Today I am 5. It is 5 years today since I had an eight-hour surgery to remove the cancer in my right breast. (And then another eight awful, scary hours in recovery, that’s another story to maybe write one day.) Over the following 18 months I had several further surgeries as part of the whole mastectomy/reconstruction/dealing with problems brought on by first breast cancer treatments/surgery.
This month I am also 19. It is 19 years since I had the surgery (and then chemo and radiotherapy) to remove the first cancer in my right breast.
I don’t have a right breast any more. I don’t have children (chemo-induced infertility). I don’t have many days that are pain-free (surgeries and chemo in my 30s contributing to arthritis and pain).
I don’t have my mortality virginity any more. I know I am going to die – not because I have dear friends and closest of family (both parents, a sister, a nephew) who are dead, not because I have experienced the deaths of others, of course I have at this stage, but because on two occasions in my life I have seriously and for some time looked at my own possible death.
The cons are big. They affect me every day, especially the ongoing pain. And there have also been gains.
nb – I am NOT saying people should find gains/gifts/magic etc from bad stuff. No-one has to do this. Entire bloody industries have built themselves on this premise and it is hugely dangerous to suggest people should look for good in bad stuff. Let each of us do what is right for us. Sometimes it is useful for me to look at the gains – sometimes it is impossible.
Among the gains are that I know myself better from both cancers, from both of those life-shocks, from both times (and ongoing) worry about leaving my wife alone. I know myself better enough to know there is still so much I don’t know.
I know and welcome the support of family and friends who have wanted me to stay alive – actively wanted, acted on their wanting. Deeds not words. (Deeds like bringing food and not stopping because sick people can’t always chat. Deeds like just being near, physically or virtually. Kindest of deeds.)
I know that life is finite. Very finite. Yet I still waste time trying to please people I could probably ignore. I still waste energy because of my (absurd but real) deep-rooted desire to be liked, approved of. I still do too much in the hope that my too much might be enough. But I am also doing these things a little less than before. They might have come with age anyway, they have certainly come with cancers and recovery – physical, emotional, psychological.
I know my body’s ability to recover, to re-grow, to return to me is phenomenal. Truly astonishing. It is also not infinite and needs time, rest, yoga, feeding and watering, and care. And still, I will never be as ‘whole’ as I was before my first big surgery. Not just the chunks of flesh and bone and muscles and sinew and blood vessels that are gone along with the cancers, not just the scars, but the idea that I am unbroken. I am broken. And that is becoming ok.
I know that the NHS is so important and I mourn how unloved it has been by successive governments, ignoring the will of the people.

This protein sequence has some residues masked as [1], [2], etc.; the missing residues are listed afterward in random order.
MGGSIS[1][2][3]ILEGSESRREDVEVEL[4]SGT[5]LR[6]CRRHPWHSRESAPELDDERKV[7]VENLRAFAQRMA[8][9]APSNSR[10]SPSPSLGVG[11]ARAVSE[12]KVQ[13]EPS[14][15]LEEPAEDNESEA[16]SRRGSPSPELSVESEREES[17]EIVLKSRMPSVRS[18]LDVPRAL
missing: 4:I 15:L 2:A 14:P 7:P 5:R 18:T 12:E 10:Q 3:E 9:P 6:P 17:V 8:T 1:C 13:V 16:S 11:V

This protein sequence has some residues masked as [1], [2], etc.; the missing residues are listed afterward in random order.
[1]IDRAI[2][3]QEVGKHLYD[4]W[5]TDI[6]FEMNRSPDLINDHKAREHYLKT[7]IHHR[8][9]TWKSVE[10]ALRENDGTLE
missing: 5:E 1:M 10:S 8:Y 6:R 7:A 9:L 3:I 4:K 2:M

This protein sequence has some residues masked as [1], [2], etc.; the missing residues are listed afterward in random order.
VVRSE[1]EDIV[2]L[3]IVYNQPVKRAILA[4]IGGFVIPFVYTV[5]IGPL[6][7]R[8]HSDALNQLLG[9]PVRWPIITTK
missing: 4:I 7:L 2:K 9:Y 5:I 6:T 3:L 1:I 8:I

I know I have connections with other cancer people, other illness people, that I do not have with someone who has not faced their own potentially life-threatening disease. These connections are gold. And where they are not is also fine. We all have stuff.
I know that, in me, cancer precipitated or uncovered or reminded me of a lot of mental health issues and unhappiness. I’m not sure I could have avoided it, I think perhaps it’s good that physical health shows up in mental health, they are linked. I know that I am getting better at joining my body and mind. I know I have a long way to go.
Our culture talks about cancer in five-year terms, ten-year terms. I thought that maybe I was ‘safe’ once I got to ten years after my first cancer. I wasn’t. There is no safe.
I thought perhaps I traded my fertility, my chance to be a mother, with the chemo that would stop the cancer from coming back. There was no trade, it came back.
In the five years that have passed, Fun Palaces was born and has grown beyond anything we ever expected, my father-in-law died, I’ve written a couple of novels, a few stories and a play, done 100s of gigs and speeches and shows and panels and talks, taken myself to classes and yoga and pilates and running and swimming and therapy and dancing and singing and laughing and stuff. All along, underneath, there continues to be a thread of fear. Sometimes screaming in my face, other times quiet and almost gentle. Fear of dying in pain, fear of having cancer again, fear of the pain of surgeries again, fear of other treatments again, perfectly rational, grounded-in-fact-and-experience fear. Maybe I will never get to the stage where fear does not sometimes overwhelm me. And maybe I will.
Being alive is a good thing. Being alive to what being alive means – the tough stuff as well as the good – is also a good thing. Yes, I thought I understood this before my first cancer. I think I understand it more now.
When I got to 5 the first time round, back in 2005, I asked my consultant what he thought it meant. He said that the numbers – 5 years, 10 years – are more for statisticians than for the rest of us, they don’t mean much to an individual and how we live, or not, with cancer. He said it makes more sense to look at it as one day and then another.
One day and then another.